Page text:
Ariel J. Birnbaum valgarv at gmx.net
Thu Apr 10 17:36:08 EDT 2008

```I think you were having a similar problem in an earlier thread.
Others have given answers, but I'll try to drive the point home further.

In a pattern match like this:

f a = case a of
[Rule x y] -> ...

the pattern is *NOT* matched against each element of the list, but against the
list as a whole.
Say we have an expression like:

let f [x] = True
l = [1,2,3]
in f l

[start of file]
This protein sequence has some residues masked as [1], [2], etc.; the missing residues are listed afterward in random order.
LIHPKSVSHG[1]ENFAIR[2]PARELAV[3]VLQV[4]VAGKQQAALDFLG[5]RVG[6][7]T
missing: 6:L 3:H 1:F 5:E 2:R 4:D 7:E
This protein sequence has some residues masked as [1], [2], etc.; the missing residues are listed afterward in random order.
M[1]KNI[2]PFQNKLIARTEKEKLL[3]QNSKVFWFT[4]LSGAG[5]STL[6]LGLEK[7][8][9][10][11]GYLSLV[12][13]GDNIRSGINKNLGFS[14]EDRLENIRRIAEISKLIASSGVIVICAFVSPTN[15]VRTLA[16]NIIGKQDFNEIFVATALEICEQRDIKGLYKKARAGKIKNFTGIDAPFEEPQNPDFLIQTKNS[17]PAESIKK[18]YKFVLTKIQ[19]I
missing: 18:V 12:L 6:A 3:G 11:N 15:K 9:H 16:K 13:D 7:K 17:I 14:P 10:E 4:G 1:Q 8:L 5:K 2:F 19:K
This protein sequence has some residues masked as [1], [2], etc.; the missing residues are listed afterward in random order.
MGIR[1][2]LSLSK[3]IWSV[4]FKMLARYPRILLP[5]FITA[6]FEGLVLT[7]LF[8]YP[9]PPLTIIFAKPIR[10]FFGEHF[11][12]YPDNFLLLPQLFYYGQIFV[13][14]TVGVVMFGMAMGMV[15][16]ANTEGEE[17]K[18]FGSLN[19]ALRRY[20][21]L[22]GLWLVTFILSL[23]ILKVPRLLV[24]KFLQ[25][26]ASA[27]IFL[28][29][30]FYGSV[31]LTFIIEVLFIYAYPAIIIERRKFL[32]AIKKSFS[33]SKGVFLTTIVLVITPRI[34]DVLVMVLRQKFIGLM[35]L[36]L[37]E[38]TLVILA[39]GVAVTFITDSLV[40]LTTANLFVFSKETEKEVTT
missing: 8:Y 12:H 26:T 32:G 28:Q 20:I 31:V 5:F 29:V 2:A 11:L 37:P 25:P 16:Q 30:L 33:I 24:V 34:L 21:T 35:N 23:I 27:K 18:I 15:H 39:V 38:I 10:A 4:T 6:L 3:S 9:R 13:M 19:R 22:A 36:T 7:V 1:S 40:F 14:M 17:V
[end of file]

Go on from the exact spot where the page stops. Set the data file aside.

In the third line we attempt to match the list [1,2,3] against the pattern
[x]. This cannot possibly work -- [x] can only match a list with a single
element!

I hope it's more clear now -- and that I answered the right question at all!
There's more detail below if you're interested.

{-# nitty-gritty on #-}
In more detail, recall that [x] is nothing but syntactic sugar for x:[]. That
is, the (:) constructor applied to x and []. [1,2,3] in turn stands for
1:2:3:[]. Pattern matching then proceeds:

Match 1:2:3:[] against x:[]
(:) matched -> match 1 against x; 2:3:[] against []

Match 1 against x
x is a variable, bind it to 1

Match 2:3:[] against []
Match failed!
{-# nitty-gritty off #-}

Have fun =)